Casino Ballroom, Santa Catalina Island

//Casino Ballroom, Santa Catalina Island

The Casino Ballroom is situated on Sugar Loaf Point at the northern end of Avalon Harbor. This Art Deco building was completed in the Spring of 1929, and is an engineering masterpiece. The structure stood taller than any building in Los Angeles at the time.

The ballroom took its name from the Italian “place of entertainment,” and does not actually have gambling of any kind. At the time of its construction, America was immersed in the Jazz Age and “swing fever” had taken hold, with large dance halls called “casinos” popping up throughout the country. The Avalon Casino, by far one of the most spectacular ballrooms in the United States (and the largest circular ballroom in the world), drew thousands of dancers who would come by steamship from the mainland.

Casino Ballroom in the 30s!

Twelve stories high and 180 feet in diameter, the Casino holds a large movie theater on the first floor with remarkable acoustic features and an immense hand-painted mural depicting the geography and history of Catalina Island. Above the theatre lies the Ballroom. At 10,000 square feet it boasts an arched 50 foot domed ceiling that holds five Tiffany chandeliers, rose-colored walls made up of full-length panoramic windows; an expansive outdoor balcony, an elevated stage, and spacious seating surround the circular dance floor. Sophisticated mood lighting is also used to create a magical ambiance for different tempos and styles of music.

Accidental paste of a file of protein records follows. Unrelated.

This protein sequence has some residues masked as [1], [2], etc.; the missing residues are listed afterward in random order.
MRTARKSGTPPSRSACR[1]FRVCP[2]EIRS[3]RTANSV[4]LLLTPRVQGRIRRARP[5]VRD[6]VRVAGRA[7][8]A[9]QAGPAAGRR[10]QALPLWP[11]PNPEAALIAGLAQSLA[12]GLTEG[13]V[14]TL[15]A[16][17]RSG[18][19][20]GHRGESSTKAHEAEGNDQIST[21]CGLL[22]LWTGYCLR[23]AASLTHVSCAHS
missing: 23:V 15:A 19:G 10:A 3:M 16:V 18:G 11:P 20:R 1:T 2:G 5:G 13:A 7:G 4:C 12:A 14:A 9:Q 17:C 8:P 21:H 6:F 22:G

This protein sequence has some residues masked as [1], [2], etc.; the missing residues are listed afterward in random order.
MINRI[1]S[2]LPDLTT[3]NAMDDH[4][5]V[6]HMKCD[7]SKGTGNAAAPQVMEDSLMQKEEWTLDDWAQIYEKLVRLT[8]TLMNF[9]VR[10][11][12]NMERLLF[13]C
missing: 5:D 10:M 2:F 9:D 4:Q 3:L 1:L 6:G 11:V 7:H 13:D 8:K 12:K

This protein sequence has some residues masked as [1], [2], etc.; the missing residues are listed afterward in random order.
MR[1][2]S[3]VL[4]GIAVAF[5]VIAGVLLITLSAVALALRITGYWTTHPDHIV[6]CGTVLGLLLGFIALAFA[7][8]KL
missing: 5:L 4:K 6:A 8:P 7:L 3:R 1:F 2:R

To accommodate the 6,000 dancers that would normally attend a Casino dance in its heyday, the architects decided to incorporate a ramp as a baseball stadium would. Elevators would take too long and stairs could twist an ankle or wear out calves. Yes, this ballroom was built for dancers. The hardwood floor is constructed over layers of foam, pine and cork, all of which is suspended over five feet of air. It makes for a dancer’s dream, and eliminates all noise that could otherwise disturb the theatre below.

Sugar Loaf Point

Today, the facility is mainly used for weddings, conventions, and occasional music festivals and fire code limits the attendance to 1,200. The Catalina Jazz Dance Festival will be the only weekend event featuring what the building was originally built for – DANCING!

By |2010-11-09T00:59:51-08:00November 9th, 2010|Dance History|1 Comment

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One Comment

  1. Bobby Dias October 7, 2012 at 5:47 pm - Reply

    In the late 1950s the building was in general decay and closed, so I was called to try to raise money to fix it. Not easy- many around Los Angeles feared the history of the building being used for gambling. Who did not care about being connected to gambling? Las Vegas and Jersey people in legal casinos! $4 million was easy for me- I was currently sitting Entertainer Of The Year at ‘Teen magazine and 16 and Seventeen and Newsweek Time and Look and Life and Family Circle and even Playboy(I was only 14) and more magazines and newspapers. Me in an ad in the LA Times attracted many to the re-opening. Helped that I was on tv 5 times a week- I had the third half-hour of the Tonight Show. The re-opening was magical.

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